John E Cronan
Office: (217) 333-7919
Lab: (217) 244-3466
Fax: (217) 244-6697
Mail to: Microbiology
601 S Goodwin Ave
Urbana, IL 61801
Professor of Microbiology
Professor of Biochemistry
Microbiology Alumni Professor
Enzymology, Genetics, Membrane Biology, Microbial Physiology, Regulation of Gene Expression
Disease Research Interests
B.A. (Biology), California State University, 1965
Ph.D. (Molecular Biology), University of California, Irvine, 1968
Postdoctoral (Biochemistry), Washington University School of Medicine, 1968-1970
Genetic approaches to regulation of lipid metabolism; synthesis and attachment of biotin and lipoic acid
My laboratory works in two main areas-regulation of lipid metabolism and synthesis and attachment of fatty acid related enzyme cofactors. In both areas, the organism studied is Escherichia coli due to its sophisticated genetics and simple lipid composition. However we also study a variety of gram positive bacteria. We have studied mechanisms that regulate the composition of the membrane phospholipids of E. coli and are currently concerned how this organism regulates lipid synthesis such that it is neither "fat nor lean." Although, E. coli is the paradigm for bacterial lipid synthesis there are bacteria that are missing genes that are in essential for E. coli growth. We are in process of figuring out which proteins these bacteria use in place of those used by E. coli. This has practical consequences because bacterial fatty acid synthesis is the target of several newly developed antibiotics. We have found that two key coenzymes, how lipoic acid and biotin, found in all three domains of life require the fatty acid synthetic pathway for their synthesis. We have determined how E. coli makes these coenzymes and are now expanding into the pathways found in other bacteria.
Member, National Academy of Sciences
Fellow, American Academy of Microbiology
MERIT Award, NIH
Microbiology Alumni Endowed Professorship
Hu, Z and Cronan, J. E(2020) The primary step of biotin synthesis in mycobacteria. Proc. Natl Acad, Sci U S A 117:23794-23801. PMID 32900960. PMC7519262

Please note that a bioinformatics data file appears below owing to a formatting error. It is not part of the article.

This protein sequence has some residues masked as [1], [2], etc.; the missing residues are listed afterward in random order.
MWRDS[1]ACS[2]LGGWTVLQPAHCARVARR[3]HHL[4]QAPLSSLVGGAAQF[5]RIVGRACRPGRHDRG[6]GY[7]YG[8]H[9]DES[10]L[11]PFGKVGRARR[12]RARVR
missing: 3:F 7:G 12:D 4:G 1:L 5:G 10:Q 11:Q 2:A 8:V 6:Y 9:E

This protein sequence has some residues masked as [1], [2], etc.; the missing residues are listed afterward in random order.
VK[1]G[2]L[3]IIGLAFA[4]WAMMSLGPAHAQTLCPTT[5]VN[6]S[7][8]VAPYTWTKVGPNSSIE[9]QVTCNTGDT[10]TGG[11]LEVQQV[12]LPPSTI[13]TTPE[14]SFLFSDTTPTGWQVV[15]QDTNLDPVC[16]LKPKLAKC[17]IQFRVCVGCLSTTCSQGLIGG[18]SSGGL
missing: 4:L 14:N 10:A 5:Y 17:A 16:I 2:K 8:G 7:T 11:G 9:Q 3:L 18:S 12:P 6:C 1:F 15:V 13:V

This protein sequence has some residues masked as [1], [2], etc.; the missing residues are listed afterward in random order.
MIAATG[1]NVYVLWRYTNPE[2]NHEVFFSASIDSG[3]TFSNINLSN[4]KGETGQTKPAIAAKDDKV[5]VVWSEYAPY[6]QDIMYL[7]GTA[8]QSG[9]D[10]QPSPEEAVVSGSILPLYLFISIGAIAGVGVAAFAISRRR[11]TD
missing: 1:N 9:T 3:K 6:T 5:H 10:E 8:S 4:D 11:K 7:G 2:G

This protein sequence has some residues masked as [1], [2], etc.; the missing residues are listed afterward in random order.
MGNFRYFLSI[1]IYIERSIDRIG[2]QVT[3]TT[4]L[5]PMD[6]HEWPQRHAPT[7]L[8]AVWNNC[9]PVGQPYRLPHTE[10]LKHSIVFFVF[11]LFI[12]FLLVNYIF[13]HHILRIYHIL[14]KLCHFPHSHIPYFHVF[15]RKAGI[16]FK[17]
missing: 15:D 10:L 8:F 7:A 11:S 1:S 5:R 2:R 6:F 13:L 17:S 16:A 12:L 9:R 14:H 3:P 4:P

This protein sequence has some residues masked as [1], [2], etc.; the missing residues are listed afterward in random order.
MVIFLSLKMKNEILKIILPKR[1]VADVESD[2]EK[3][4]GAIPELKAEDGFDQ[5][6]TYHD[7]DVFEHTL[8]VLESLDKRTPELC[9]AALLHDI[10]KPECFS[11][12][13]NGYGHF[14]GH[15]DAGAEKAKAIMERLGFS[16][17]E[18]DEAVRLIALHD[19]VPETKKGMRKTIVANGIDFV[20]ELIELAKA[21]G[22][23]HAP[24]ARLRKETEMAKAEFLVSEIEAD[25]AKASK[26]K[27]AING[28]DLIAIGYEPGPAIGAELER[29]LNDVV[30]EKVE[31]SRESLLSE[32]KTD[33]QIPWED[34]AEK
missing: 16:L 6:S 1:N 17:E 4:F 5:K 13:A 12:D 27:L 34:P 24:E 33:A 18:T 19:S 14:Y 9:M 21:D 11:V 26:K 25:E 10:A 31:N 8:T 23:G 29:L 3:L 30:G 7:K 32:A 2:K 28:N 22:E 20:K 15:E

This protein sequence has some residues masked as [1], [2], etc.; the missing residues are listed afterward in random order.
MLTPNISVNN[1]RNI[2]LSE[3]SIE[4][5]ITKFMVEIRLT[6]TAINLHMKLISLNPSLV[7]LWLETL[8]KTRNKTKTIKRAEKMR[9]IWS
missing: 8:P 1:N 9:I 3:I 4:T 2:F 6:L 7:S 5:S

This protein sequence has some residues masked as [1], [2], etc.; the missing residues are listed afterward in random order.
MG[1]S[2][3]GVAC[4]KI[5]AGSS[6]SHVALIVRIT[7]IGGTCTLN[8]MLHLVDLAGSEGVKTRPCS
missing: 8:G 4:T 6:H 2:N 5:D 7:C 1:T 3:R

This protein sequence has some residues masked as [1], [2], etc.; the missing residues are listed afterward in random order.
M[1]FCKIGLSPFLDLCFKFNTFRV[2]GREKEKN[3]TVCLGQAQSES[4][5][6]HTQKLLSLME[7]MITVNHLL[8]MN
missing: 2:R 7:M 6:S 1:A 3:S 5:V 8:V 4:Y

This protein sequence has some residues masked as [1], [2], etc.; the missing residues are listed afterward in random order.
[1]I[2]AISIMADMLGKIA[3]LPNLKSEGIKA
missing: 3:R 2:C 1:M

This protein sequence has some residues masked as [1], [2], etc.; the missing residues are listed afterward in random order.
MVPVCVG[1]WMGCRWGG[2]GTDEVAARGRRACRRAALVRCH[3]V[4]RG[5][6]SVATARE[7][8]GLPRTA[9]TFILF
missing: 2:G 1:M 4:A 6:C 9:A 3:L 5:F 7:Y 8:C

Hu, Y. and Cronan, J. E(2020) α-Proteobacteria synthesize biotin precursor pimeloyl-ACP using the BioZ 3-ketoacyl-ACP synthase and lysine catabolism. Nature Commun;11::5598. PMCID: PMC7645780.
Hu,, Z., Ma,, J, Tong,, W., Zhu, L, Wang,, H. and J E Cronan (2021) Escherichia coli FabG 3-ketoacyl-ACP reductase proteins lacking the assigned catalytic triad residues are active enzymes. J. Biol Chem Feb 2;:000365. PMC7973133.
Dong, H and Cronan, J. E. (2021) Temperature regulation of membrane composition in the firmicute, Enterococcus faecalis, parallels that of Escherichia coli. Environ Microbiol 2021 May;23(5):2683-2691. doi: 10.1111/1462-2920.15512. Epub 2021 Apr 18.PMID: 33830615
Song, X. Henke, S. K. and Cronan, J. E. (2021) A division of labor between two biotin protein ligase homologs. Mol Microbiol May 24. doi: 10.1111/mmi.14761.
Huijuan Dong, H. Ma, J., Chen, Q., Chen, B, Liang, L., Liao, Y., Song, Y., Wang, H. and Cronan, J. E. (2021) A cryptic long.-chain 3-ketoacyl-ACP synthase in the Pseudomonas putida F1 unsaturated fatty acid synthesis pathway. J. Biol. Chem. Jun 25:100920. doi: 10.1016/j.jbc.2021.100920.
Cronan, J. E. (2020) Progress in the enzymology of the mitochondrial diseases of lipoic acid requiring enzymes. Front. Genet. 21;11:510. PMCID: PMC7253636
Cronan, J. E. (2021) The Escherichia coli FadR transcription factor: Too much of a good thing? Mol. Microbial Dec 7. doi: 10.1111/mmi.14663. Online ahead of print.
Sirithanakorn,, C. and Cronan, J. E. (2021) Biotin, an essential cofactor: synthesis, ligation, regulation and role in virulence. FEMS Microbiol Rev. Jan 11:fuab003. doi: 10.1093/femsre/fuab003. Online ahead of print. PMC7973133.
Cronan, J. E. (2021) The Classical, Yet Controversial, First Enzyme of Lipid Synthesis: Escherichia coli Acetyl-CoA Carboxylase. Microbial. Mol. Biol. Rev. un 16:e0003221. doi: 10.1128/MMBR.00032-21.